Go there:  Contentious one, this. Philip Pullman in more than one interview to promote The Secret Commonwealth (which I love beyond reason, even more than any of the His Dark Materials books), has said he didn’t travel to the east, but explored the territory (and presumably culture and people) via the heaving shelves of the Bodleian Library. I think if you’re Philip Pullman you can do that. I don’t have the confidence, I need to be there; in the place I am writing about, though it can happen the other way round; I visit a place, then decide to write about. For me that means finding a willing victim, who will sit with me for hours, letting me fire question after question, as well as sit quietly absorbing, when they hit a rich vein of information.  Mo is a Berber, and local surfer in the village of Tamraght, north of Agadir. He owns the house we’ll be staying in tomorrow night.  He and his family live next door. Over a beer (well, many, really) he’s taught me most of what I know about Berber history, Moroccan history and Arabic culture, North African colonialism, changing gender roles in Morocco, politics, the culture of story-telling… I could go on.  Finding a good story-teller is beyond value.

Write there: I don’t just mean whilst you’re there at a desk. I mean, about the sea from the shore, about the desert from the top of a dune.  Doesn’t have to be proper drafting, just furious note – taking!

Have a point: I think if you are going to write a very different character, and a very different setting to the one you live in, it can’t be to simply have a more ‘diverse’ in your cast of characters (though I’ve heard some publishers have been guilty of requesting that of writers– not me I hasten to add!). I put Aya (the Berber girl in Girl. Boy. Sea), for a story-driven reason.  The first draft began with an English boy, alone, in a dinghy, on the ocean, having survived a storm. A crit friend suggested Bill needed someone to play off, to relate to. I agreed, but I also felt if someone was going to share that boat – and the whole adventure – with Bill, they needed to be as different as possible, and for there to be contrast and conflict between them, because honestly? That’s a way more enticing set up.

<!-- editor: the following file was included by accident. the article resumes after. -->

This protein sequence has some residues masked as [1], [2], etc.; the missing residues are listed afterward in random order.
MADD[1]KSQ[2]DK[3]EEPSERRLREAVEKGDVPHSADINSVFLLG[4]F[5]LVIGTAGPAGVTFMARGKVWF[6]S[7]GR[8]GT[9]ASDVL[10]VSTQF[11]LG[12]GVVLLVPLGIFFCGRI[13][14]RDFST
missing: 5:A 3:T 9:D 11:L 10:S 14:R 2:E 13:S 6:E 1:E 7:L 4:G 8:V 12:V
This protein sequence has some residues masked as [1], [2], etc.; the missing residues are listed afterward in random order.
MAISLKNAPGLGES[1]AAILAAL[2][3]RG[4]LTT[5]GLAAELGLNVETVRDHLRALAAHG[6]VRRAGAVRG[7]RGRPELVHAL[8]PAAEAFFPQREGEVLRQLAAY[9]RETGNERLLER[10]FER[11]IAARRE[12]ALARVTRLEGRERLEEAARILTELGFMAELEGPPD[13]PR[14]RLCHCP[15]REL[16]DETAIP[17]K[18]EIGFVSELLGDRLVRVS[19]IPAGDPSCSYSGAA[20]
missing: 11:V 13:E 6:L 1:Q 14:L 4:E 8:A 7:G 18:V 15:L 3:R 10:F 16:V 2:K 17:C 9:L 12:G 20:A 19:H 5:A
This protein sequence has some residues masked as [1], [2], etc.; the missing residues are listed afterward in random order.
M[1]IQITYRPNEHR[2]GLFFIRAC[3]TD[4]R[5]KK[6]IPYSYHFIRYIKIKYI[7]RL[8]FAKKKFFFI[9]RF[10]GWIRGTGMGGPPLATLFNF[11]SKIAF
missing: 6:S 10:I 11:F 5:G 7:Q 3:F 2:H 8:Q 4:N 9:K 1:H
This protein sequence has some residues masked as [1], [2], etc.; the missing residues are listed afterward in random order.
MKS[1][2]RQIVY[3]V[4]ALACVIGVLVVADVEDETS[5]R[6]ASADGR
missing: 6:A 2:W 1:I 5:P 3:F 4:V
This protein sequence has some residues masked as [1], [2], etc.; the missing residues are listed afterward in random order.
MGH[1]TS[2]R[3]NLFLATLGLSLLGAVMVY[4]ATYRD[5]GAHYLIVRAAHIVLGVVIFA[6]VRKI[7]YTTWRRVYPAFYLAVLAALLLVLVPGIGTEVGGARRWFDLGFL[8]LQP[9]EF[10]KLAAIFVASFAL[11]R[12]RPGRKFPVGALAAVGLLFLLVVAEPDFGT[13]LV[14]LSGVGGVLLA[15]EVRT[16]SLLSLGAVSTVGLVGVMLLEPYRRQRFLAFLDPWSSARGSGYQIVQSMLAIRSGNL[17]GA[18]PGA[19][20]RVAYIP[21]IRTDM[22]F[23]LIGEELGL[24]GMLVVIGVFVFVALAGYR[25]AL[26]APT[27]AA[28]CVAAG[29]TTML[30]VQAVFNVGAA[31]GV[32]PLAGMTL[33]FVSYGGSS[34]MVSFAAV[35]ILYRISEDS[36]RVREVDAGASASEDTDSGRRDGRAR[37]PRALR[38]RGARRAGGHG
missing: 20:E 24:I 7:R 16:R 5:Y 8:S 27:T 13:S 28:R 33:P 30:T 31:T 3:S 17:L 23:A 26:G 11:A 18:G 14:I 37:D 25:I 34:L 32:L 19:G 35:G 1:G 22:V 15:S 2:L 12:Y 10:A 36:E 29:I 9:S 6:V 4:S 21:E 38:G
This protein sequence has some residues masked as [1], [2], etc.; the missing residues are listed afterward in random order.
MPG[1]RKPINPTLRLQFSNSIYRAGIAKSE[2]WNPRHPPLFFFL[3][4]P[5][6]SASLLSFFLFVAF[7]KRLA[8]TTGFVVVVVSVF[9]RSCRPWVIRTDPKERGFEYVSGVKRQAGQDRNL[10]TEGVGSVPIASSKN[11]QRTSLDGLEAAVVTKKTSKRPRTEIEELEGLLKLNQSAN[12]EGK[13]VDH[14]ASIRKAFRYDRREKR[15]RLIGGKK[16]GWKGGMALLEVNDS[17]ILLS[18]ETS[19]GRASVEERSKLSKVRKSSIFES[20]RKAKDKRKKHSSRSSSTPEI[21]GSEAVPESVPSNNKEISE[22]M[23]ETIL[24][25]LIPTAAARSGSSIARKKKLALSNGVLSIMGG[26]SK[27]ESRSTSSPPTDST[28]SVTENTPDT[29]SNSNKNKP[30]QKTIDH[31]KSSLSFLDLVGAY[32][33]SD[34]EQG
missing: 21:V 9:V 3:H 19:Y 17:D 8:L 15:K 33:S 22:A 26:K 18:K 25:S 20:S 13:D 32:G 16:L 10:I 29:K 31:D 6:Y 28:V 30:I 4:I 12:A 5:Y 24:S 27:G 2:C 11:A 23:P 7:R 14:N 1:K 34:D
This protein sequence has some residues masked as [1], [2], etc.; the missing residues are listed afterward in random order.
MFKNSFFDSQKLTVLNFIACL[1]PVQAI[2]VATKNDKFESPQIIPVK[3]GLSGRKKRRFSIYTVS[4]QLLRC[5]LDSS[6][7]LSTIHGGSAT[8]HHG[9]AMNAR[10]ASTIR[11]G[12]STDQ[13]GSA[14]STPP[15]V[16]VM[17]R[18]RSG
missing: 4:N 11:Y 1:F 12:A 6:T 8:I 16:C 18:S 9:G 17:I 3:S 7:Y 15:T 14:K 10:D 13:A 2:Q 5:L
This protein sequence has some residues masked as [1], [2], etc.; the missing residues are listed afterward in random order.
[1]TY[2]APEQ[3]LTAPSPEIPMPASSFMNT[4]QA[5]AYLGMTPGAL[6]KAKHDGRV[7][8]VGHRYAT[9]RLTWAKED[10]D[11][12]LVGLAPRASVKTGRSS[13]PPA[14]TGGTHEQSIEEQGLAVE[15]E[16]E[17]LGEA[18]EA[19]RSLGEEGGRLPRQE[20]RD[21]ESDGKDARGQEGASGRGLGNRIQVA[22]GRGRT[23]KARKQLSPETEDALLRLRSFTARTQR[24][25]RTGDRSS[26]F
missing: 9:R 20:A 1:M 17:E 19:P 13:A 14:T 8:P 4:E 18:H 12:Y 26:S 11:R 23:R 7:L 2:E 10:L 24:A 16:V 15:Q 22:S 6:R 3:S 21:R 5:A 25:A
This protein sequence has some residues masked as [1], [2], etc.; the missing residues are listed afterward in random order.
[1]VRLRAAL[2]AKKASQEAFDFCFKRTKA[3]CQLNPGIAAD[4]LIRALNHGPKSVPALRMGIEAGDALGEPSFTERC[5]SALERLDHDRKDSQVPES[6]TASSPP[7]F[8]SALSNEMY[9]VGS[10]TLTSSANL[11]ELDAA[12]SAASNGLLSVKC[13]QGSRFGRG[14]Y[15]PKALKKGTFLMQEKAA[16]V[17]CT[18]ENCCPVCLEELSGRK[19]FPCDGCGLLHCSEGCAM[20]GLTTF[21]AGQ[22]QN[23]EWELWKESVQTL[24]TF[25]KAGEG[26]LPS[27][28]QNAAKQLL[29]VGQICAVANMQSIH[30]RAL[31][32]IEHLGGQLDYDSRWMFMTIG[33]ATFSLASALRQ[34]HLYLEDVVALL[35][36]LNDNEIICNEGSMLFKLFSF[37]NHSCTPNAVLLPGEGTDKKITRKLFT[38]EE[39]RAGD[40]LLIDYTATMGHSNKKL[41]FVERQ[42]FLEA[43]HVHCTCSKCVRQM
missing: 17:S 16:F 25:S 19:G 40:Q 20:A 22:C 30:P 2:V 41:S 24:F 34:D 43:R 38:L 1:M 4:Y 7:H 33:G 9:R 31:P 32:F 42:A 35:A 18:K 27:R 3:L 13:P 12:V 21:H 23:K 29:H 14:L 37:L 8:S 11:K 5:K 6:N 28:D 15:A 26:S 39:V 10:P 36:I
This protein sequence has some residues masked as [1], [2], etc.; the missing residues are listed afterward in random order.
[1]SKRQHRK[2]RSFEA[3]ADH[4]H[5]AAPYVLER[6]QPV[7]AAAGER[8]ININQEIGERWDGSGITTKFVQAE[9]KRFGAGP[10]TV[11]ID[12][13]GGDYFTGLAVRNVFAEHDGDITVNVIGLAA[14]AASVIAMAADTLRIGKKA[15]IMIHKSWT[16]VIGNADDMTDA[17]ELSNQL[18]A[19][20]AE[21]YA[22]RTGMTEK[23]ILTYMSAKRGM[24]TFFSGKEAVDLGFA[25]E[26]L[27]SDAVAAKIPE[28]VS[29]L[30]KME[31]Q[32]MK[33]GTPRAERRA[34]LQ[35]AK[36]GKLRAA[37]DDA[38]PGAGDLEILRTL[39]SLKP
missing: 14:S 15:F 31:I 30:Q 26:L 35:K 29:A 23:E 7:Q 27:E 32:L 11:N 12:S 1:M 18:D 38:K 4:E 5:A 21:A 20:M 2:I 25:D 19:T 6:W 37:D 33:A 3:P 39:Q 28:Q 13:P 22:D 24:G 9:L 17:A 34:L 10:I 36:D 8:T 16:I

Rowena House said...

This is fascinating, Chris, especially your robust defence of the right of writers to explore and imagine - and research, the how bit of writing 'the other'. I'm also intrigued by the why question: why we want to write about people & places far beyond our own lived experience. What it is we are looking to find in their stories and what do we, uniquely, bring to them? As a journalist, one is meant to be purely objective about reporting such observataions, despite it being - imho - naive (even duplicitous) to suggest that any but the most highly trained observer can set subjectivity aside and rise above our deep and often subconscious belief systems and prejudices. Like you, I believe we do have the right to travel in our imaginations - I'm off again into the far country of the past. One day I'd love to go back to Africa like you have, too.

Chris Vick said...

Wise words as ever, Ro.
As to the question: why we want to write about people & places far beyond our own lived experience.
One answer is; for the same reasons we want to read about such people and places. We can't experience everything we'd like to; time and physical limitations make it impossible. But with imagination, whether reading or writing, we can go way beyond the limitations of our own experience and history.
Another answer might be that we're exploring the unknown; ie. we don't know why we want to write about people and places far beyond our own lived experience and that's the point; it's a mysterious process this writing business and that's part of what keeps us going :)